This opinion will be unpublished and

may not be cited except as provided by

Minn. Stat. § 480A.08, subd. 3 (1996).




In Re the Marriage of:

Edward William Kale, petitioner,



Katherine Bess Jacquot, f/k/a Katherine Bess Kale,


Filed August 19, 1997


Schumacher, Judge

St. Louis County District Court

File No. F891600348

Edward W. Kale, 23 East Seventh Street, Duluth, MN 55805 (appellant pro se)

Katherine Bess Jacquot, 713 East Seventh Street, Duluth, MN 55805 (respondent pro se)

Considered and decided by Norton, Presiding Judge, Schumacher, Judge, and Willis, Judge.




After an acrimonious proceeding, a stipulated judgment dissolved the marriage of appellant Edward William Kale (father) and respondent Katherine Bess Jacquot, f/k/a Katherine Bess Kale (mother). The judgment awarded mother custody of the parties' children. Later, father sought to modify custody and mother absconded with the children. After five months, mother was located, extradited back to Minnesota, and father was awarded temporary custody. The parties then made a series of custody- and visitation-related motions resulting in a seven-day hearing. On November 21, 1996, the district court granted mother's motion to have the children replaced with her, denied father's motion for custody of the children, and set a visitation schedule. Father appealed. Both parties are pro se on appeal.


1. Father asks that this court strike certain items from the appendix to mother's brief. Because mother's motion asking this court to accept her late brief admits the items in question are not part of the record, we grant father's motion. See Mitterhauser v. Mitterhauser, 399 N.W.2d 664, 667 (Minn. App. 1987) (appellate courts cannot base decisions on information not in record and matters not in record "must be stricken").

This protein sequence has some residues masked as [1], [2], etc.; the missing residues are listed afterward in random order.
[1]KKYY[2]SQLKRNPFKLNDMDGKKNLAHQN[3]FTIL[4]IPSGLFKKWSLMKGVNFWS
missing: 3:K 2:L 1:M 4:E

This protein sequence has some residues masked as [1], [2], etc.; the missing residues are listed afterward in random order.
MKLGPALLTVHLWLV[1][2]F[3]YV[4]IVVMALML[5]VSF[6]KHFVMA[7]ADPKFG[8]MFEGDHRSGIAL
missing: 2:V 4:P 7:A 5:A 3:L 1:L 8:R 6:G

Father claims mother's brief raises issues beyond those raised in his brief and asks this court to strike mother's brief because she did not file a notice of review. See Minn. R. Civ. App. P. 106 (respondents raise issues on appeal by filing notice of review). Assuming mother's brief raises issues beyond those in father's brief, striking mother's brief is not necessary or warranted. See City of Ramsey v. Holmberg 548 N.W.2d 302, 305 (Minn. App. 1996) (if party fails to file notice of review regarding a particular issue, "the issue is not preserved for appeal and a reviewing court cannot address it") (citing Potter v. LaSalle Sports & Health Club, 368 N.W.2d 413, 418 (Minn. App. 1985), aff'd, 384 N.W.2d 873 (Minn. 1986) (emphasis added)), review denied (Minn. Aug. 6, 1996), cert. denied, 117 S. Ct. 766 (1997). We address only the issues raised by father.